National Gallery of Canada / Musée des beaux-arts du Canada

Bulletin 12 (VI:2), 1968

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On a Portrait by Alfred Pellan

by Jean-René Ostiguy
Research Curator (Canadian Art)
The National Gallery of Canada

Article en français

Page  1

Between 1935 and 1940, Alfred Pellan was considered one of the promising young painters residing in Paris. The French critic Jacques Lassaigne understood his personality very well when he wrote, on the occasion of Pellan's first one-man show at the Académie Ranson in 1935: "The still lifes which Pellan has just exhibited, profuse and cleverly arranged, with sharp and restrained use of colour, are the work of a temperament so rich that it can borrow from everyone without owing to anyone."

If Pellan underwent many influences during those years, it was perhaps to counterbalance that of Picasso which was strong on him. The painting Jeune fille aux anémones (Girl with Anemones) (c. 1932), purchased recently by the National Gallery of Canada, stands as proof of this and summarizes very well the artist's contribution to Canadian art during his early period. First it shows how, by the use of transparent and opaque colours, by a play of thin layer - and heavy impastos - a technique that he learned from his first master, Lucien Simon - Pellan gives life to his canvas. The painting also compares well with Robert Delaunay's portrait of Tristan Tzara, on account of the importance given to pure colour orchestration. However, the real influence here is that of Picasso, whose 1932 retrospective exhibition, at the Galerie Georges Petit, Pellan had greatly admired. Girl with Anemones resembles the portrait of Olga Picasso in as much as in both pictures rich decorative elements surround and enhance the figure of the sitter. But it is rather with later Picassos that it should be compared, namely those of the Harlequin series. Several Picasso drawings of seated women reproduced in Zervos's catalogue raisonné might also have inspired Pellan. Furthermore, the entire background of the Pellan picture can be explained by the artist's admiration of Picasso paintings.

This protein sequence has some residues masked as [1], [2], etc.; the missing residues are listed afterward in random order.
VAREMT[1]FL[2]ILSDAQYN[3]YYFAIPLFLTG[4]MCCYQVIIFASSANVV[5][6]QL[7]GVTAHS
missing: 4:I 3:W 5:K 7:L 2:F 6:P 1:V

Pellan probably painted some twenty-five figure or portrait paintings, and the National Gallery already owned the Jeune comédien (Young Actor) (c. 1935). The new acquisition, besides its intrinsic artistic merits, lends itself to an interesting comparison with another portrait of a handsome young woman by a Canadian artist: Vera (c. 1929) by Frederick H. Varley, also in the National Gallery's collection. While the Pellan portrait gives more importance to the imaginative formal arrangement in the composition, the Varley emphasizes an almost mystical devotion to the sitter.

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